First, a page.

Volunteer 5 Hours To Help Small Businesses Rebuild Better
Small businesses have been hit hard by the COVID-19 pandemic, and small businesses owned by people of color, immigrants, and Native Americans are bearing the brunt of it. Since March, demand for our pro bono advisors has surged more than 400% year-over-year.
If you have expertise in finance, HR, operations, marketing, and other areas that small business owners are suddenly facing challenges in, your skills are especially needed now.
Pacific Community Ventures is working to close what’s called “the advice gap.” Many female entrepreneurs, entrepreneurs of color, and Indigenous and immigrant business entrepreneurs say they lack access to advisors and networks that could help their businesses thrive. This puts these job-creating entrepreneurs at a disadvantage.
PCV’s BusinessAdvising.org platform enables people with business experience to volunteer 100% remotely – you can volunteer on the phone, over Facetime and video chat, or even on email. If you (or even your whole company) is interested in finding ways to support small businesses across the U.S. with free advising and business coaching in these difficult months, contact us today.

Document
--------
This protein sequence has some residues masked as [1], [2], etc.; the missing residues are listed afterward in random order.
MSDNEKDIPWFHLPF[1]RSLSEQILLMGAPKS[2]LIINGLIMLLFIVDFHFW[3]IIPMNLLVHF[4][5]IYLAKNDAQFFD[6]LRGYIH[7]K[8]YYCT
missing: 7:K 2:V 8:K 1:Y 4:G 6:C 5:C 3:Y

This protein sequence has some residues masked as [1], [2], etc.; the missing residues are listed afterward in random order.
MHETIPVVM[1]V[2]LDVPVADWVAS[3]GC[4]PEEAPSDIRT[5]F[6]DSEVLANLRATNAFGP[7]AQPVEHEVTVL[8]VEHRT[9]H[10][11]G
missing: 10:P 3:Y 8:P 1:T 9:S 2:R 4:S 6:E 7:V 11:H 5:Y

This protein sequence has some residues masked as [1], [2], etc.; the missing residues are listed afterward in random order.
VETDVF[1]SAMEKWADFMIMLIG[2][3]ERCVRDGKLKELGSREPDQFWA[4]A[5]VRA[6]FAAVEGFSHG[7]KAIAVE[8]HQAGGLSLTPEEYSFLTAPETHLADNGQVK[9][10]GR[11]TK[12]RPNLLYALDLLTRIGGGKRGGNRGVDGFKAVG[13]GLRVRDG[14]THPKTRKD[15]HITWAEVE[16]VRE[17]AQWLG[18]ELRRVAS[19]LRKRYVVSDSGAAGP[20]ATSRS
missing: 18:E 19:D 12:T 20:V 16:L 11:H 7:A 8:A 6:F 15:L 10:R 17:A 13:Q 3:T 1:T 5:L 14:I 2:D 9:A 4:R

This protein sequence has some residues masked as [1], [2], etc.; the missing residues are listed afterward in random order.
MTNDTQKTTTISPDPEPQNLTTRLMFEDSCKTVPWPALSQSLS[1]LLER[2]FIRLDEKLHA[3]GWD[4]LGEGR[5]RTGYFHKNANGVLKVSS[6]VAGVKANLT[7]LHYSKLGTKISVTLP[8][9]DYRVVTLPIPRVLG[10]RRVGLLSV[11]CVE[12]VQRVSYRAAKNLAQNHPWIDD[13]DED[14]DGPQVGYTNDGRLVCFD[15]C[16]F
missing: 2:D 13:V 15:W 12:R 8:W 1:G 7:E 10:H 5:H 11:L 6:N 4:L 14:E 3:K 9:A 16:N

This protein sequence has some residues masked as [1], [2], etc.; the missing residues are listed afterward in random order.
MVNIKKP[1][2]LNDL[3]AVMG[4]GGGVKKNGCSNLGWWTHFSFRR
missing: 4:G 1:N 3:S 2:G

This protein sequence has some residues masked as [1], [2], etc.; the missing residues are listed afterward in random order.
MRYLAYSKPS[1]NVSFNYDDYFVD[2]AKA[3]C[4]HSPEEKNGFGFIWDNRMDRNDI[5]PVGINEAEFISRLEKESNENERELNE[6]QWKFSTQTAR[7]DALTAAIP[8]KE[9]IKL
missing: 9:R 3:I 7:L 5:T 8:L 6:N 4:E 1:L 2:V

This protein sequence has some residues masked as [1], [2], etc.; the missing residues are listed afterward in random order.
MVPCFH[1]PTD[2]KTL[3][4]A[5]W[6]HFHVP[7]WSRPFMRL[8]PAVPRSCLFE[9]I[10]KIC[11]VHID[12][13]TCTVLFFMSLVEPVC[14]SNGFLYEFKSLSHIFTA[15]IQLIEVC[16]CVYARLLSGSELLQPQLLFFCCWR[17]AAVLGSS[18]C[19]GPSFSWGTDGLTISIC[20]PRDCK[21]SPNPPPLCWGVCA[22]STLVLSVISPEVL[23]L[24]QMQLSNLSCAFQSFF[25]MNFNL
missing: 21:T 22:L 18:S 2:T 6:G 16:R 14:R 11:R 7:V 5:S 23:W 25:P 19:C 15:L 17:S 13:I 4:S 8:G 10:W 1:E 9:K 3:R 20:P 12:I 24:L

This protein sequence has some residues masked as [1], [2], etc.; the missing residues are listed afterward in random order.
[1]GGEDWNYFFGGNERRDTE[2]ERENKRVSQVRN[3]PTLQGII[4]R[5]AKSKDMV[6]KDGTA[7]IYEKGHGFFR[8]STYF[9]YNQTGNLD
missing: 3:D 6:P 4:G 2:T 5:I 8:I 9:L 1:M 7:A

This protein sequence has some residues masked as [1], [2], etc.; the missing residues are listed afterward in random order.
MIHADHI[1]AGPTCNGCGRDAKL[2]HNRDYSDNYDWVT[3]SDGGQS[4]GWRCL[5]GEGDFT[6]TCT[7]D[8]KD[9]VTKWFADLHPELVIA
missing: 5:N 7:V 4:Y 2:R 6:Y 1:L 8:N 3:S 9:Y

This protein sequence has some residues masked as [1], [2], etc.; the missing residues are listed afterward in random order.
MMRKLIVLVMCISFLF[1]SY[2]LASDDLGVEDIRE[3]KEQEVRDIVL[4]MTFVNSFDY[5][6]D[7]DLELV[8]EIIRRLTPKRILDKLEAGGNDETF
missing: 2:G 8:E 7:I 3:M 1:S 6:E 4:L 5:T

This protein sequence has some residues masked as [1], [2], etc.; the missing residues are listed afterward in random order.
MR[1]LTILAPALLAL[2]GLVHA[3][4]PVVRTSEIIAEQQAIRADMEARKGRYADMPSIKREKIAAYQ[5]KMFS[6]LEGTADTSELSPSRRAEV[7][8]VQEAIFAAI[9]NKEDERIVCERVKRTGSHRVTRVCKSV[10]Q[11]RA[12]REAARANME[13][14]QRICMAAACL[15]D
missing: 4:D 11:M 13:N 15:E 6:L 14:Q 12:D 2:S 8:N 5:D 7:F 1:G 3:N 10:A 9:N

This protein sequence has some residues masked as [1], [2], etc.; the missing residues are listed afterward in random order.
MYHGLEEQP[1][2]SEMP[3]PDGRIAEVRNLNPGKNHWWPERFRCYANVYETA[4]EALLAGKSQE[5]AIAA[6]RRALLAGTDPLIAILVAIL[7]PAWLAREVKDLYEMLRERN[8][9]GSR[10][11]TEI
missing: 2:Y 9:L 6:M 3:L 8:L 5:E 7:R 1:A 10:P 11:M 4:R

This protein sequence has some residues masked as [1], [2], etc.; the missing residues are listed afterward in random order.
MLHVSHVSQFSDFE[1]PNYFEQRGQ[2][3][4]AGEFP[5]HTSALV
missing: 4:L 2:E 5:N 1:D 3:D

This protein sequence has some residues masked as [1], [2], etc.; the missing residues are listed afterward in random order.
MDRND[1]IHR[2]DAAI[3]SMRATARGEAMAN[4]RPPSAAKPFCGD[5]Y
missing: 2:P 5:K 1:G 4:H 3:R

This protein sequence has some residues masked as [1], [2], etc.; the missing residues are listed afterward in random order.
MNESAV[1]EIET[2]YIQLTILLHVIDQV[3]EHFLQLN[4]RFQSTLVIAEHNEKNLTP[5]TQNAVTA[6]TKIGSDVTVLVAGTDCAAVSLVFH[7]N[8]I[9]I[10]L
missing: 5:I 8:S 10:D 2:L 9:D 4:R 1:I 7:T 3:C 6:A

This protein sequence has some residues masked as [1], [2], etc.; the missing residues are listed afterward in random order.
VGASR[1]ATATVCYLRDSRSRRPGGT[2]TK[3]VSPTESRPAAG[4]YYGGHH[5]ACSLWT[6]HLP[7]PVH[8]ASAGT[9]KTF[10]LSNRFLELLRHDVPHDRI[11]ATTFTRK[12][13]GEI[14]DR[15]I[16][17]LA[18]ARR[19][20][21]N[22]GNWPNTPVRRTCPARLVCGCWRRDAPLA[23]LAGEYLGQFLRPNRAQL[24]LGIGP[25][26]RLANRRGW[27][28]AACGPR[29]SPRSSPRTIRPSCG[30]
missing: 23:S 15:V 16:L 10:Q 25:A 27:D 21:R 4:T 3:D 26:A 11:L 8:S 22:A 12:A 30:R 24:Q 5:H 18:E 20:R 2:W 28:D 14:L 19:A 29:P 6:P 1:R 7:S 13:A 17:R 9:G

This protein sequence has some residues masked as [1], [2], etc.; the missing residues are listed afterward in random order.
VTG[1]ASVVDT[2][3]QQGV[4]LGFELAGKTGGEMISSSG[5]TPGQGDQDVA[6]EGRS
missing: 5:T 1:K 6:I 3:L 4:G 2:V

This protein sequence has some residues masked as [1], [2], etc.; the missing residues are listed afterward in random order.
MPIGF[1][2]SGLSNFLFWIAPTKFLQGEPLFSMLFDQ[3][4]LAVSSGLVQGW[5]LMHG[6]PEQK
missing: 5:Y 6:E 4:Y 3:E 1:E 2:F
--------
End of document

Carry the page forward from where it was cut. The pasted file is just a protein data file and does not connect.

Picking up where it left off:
You might be thinking, “Who has time to volunteer?” But the truth is, it only takes less than 5 hours a month to make a big difference in someone else’s life — and it all works around your schedule. . Don’t worry if you’ve never worked for or run your own small business. Our team will match you with the right small business based on your unique experience and skillset.
Thank you to everyone who joined us throughout August for our Summer of Financial Empowerment webinar series. As we turn the corner into fall, PCV is hosting a new slate of free webinars on a range of topics.
- Tuesday, September 15th, 9am-10:15am PST – Ask The Banker: Expert Office Hours with Wells Fargo. RSVP here.
- Thursday, September 17th, 12:30pm-2pm PST – Small Business Support Circle Virtual Launch Event. RSVP here.
- Thursday, September 24th, 1pm-2pm PST – Orientation for Referral Partners. RSVP here.
- Wednesday, September 30th, 1pm-2pm PST – Ask Me Anything (AMA): Expert Office Hours on how to be an effective small business advisor. RSVP here.
If you’re an advisor interested in hosting an AMA session with us, if you’re an entrepreneur who’d like to recommend a future topic, or if you have any questions on this webinar series, please contact Morgan here.